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Not Just the Tudors

James Carson

History

4.8 ‚ÄĘ 2.8K Ratings

Overview

Professor Suzannah Lipscomb talks about everything from the Aztecs to witches, Vel√°zquez to Shakespeare, Mughal India to the Mayflower. Not, in other words, just the Tudors, but most definitely also the Tudors.

Each episode Suzannah is joined by historians and experts to reveal incredible stories about one of the most fascinating periods in history.

322 Episodes

Shakespeare's Players: Burbage and Kempe

Among the male players who performed thousands of new plays in the Elizabethan repertory, the most famous were Richard Burbage and Will Kempe, members of the company known first as the Lord Chamberlain's Men and later the King's Men, the company of William Shakespeare.  In this episode of Not Just the Tudors, Professor Suzannah Lipscomb talks to Professor Siobhan Keenan to find out more about these two extraordinary actors for whom Shakespeare created some of his most enduring characters. This episode was edited by Ella Blaxill and produced by Rob Weinberg. Not Just the Tudors is a History Hit podcast Enjoy unlimited access to award-winning original documentaries that are released weekly and AD-FREE podcasts. Get a subscription for £1 per month for 3 months with code TUDORS - sign up here. You can take part in our listener survey here.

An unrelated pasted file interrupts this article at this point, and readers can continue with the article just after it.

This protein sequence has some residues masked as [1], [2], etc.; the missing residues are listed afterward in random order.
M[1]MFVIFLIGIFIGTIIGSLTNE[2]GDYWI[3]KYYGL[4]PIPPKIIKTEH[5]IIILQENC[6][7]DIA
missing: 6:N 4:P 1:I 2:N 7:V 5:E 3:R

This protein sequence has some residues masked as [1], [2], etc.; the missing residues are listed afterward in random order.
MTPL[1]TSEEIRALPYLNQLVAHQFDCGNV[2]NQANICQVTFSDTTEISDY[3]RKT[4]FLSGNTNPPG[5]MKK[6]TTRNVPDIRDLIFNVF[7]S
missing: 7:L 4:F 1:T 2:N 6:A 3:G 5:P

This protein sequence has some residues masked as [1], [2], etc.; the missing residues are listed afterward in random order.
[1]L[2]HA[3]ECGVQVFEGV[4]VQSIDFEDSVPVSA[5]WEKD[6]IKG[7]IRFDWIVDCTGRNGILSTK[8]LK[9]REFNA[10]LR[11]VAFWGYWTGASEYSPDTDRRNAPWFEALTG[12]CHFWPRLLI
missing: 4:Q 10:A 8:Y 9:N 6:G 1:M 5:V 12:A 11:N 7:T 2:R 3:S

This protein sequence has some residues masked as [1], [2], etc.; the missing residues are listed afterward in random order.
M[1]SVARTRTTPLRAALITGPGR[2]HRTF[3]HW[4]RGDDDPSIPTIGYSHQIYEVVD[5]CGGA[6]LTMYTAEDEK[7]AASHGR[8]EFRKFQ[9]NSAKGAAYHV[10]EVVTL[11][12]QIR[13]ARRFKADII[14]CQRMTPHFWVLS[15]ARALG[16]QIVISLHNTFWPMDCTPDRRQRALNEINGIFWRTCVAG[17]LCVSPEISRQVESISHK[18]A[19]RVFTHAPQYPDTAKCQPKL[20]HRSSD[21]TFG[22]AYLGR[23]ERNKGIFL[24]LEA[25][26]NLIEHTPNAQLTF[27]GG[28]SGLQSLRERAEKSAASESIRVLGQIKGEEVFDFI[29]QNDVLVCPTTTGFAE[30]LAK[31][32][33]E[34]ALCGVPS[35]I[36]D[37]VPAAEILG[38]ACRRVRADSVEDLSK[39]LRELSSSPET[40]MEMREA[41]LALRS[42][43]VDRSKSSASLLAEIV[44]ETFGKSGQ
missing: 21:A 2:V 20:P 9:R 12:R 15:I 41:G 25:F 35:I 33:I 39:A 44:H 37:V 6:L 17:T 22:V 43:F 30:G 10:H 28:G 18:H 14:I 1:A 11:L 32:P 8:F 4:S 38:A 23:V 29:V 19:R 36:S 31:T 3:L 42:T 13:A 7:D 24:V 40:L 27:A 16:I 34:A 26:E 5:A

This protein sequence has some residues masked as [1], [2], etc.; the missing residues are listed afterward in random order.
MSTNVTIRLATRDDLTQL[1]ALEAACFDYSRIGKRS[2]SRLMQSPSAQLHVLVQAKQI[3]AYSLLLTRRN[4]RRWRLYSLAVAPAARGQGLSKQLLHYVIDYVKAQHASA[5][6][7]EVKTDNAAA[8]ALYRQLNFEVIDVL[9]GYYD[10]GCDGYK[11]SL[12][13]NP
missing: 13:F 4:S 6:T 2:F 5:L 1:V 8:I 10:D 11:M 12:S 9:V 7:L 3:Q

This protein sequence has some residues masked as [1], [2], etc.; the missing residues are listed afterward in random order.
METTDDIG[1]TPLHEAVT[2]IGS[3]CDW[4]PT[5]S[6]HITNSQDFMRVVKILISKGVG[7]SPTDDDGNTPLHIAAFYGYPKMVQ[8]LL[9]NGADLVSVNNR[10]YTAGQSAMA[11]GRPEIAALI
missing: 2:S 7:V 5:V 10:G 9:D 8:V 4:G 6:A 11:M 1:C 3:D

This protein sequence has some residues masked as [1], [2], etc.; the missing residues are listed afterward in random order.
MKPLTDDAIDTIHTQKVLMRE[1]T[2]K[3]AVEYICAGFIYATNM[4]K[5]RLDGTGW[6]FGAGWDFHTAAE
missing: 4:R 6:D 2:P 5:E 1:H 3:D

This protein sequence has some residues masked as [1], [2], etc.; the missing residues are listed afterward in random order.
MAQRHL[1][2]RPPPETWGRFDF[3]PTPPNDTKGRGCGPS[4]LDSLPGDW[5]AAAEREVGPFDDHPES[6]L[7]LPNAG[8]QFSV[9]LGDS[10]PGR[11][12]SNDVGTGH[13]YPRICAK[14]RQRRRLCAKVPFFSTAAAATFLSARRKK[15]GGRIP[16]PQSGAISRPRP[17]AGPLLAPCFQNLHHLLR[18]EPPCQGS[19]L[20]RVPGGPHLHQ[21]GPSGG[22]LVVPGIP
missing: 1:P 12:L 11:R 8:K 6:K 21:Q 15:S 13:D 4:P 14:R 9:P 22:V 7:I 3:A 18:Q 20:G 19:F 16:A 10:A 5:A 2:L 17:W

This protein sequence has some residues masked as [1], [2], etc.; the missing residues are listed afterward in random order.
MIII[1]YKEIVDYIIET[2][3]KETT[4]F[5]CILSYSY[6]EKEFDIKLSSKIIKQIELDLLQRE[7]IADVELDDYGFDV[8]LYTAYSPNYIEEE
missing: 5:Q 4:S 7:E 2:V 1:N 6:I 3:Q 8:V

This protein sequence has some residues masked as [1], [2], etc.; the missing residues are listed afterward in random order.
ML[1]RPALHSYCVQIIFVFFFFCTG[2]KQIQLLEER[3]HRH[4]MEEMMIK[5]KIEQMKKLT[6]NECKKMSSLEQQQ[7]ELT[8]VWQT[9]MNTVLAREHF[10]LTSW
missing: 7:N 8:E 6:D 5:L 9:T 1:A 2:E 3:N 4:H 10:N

Transcribed - Published: 13 June 2024

Six Wives: Jane Seymour

Six wives - six lives that we think we know everything about.  But beyond their mostly doomed marriages to Henry VIII and, in most cases, tragic ends, here were six women who shaped history in their own unique ways. In a special six part series, Professor Suzannah Lipscomb brings together the most illuminating interviews about the six wives from the Not Just the Tudors archive.  She also explores some of the latest research and speaks to Dr. Charlotte Bolland - curator of the National Portrait Gallery’s new exhibition Six Lives: The Stories of Henry VIII’s Queens - to paint an even fuller portrait of each of the six wives. In this third episode, Suzannah looks into the life and legacy of Jane Seymour, perhaps the most elusive of Henry VIII’s Queens. In an attempt to understand Jane better, Suzannah is joined by Dr. Elizabeth Norton and Dr. Aidan Norrie. This episode was produced by Rob Weinberg. From 20 June to 8 September 2024, the National Portrait Gallery in London is hosting an exhibition titled Six Lives: The Stories of Henry VIII’s Queens, displaying the images that have shaped our perception of the six wives . Find out more, here > Enjoy unlimited access to award-winning original documentaries that are released weekly and AD-FREE podcasts. Get a subscription for £1 per month for 3 months with code TUDORS - sign up here > You can take part in our listener survey here >

Transcribed - Published: 10 June 2024

A Tudor Mystery: The Girl Who Could Be Queen